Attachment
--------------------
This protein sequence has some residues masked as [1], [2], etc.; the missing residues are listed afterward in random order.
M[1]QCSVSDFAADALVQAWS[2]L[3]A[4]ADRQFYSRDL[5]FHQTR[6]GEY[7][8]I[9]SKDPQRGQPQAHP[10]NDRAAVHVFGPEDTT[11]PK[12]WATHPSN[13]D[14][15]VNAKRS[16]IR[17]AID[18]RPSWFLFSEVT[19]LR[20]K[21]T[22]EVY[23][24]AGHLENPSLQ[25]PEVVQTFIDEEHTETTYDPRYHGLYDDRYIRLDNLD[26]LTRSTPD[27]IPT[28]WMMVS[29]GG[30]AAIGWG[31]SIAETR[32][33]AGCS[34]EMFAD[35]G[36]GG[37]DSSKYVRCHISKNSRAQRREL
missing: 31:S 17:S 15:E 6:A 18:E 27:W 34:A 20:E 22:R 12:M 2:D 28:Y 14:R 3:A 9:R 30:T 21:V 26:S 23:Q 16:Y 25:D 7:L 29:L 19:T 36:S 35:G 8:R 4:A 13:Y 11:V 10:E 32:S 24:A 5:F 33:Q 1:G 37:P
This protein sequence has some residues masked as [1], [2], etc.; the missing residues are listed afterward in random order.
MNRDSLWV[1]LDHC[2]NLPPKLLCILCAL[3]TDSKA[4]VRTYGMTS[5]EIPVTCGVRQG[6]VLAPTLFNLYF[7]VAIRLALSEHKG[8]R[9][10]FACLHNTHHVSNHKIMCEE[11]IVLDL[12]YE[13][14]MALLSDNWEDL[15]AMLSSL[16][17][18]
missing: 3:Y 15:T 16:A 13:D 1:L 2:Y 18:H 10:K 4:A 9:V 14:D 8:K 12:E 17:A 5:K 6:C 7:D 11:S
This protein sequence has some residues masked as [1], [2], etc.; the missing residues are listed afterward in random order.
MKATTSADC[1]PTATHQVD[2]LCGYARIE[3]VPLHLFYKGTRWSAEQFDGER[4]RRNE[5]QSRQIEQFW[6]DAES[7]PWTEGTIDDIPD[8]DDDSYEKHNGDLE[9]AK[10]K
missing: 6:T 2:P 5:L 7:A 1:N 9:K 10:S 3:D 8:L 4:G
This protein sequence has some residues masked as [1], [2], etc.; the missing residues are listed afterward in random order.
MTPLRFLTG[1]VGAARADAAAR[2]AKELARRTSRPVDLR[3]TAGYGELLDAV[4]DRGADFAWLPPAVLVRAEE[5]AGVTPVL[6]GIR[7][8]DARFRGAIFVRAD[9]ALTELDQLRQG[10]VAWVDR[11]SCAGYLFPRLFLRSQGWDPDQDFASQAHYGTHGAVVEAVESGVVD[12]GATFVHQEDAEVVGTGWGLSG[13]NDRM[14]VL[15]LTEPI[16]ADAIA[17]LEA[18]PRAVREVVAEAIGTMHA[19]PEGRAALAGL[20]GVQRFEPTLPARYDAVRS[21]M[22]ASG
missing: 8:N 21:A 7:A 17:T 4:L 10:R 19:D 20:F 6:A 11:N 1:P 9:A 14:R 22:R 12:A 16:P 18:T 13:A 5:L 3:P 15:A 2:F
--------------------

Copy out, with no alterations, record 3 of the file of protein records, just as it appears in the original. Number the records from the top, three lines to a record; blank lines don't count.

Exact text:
This protein sequence has some residues masked as [1], [2], etc.; the missing residues are listed afterward in random order.
MKATTSADC[1]PTATHQVD[2]LCGYARIE[3]VPLHLFYKGTRWSAEQFDGER[4]RRNE[5]QSRQIEQFW[6]DAES[7]PWTEGTIDDIPD[8]DDDSYEKHNGDLE[9]AK[10]K
missing: 6:T 2:P 5:L 7:A 1:N 9:K 10:S 3:D 8:L 4:G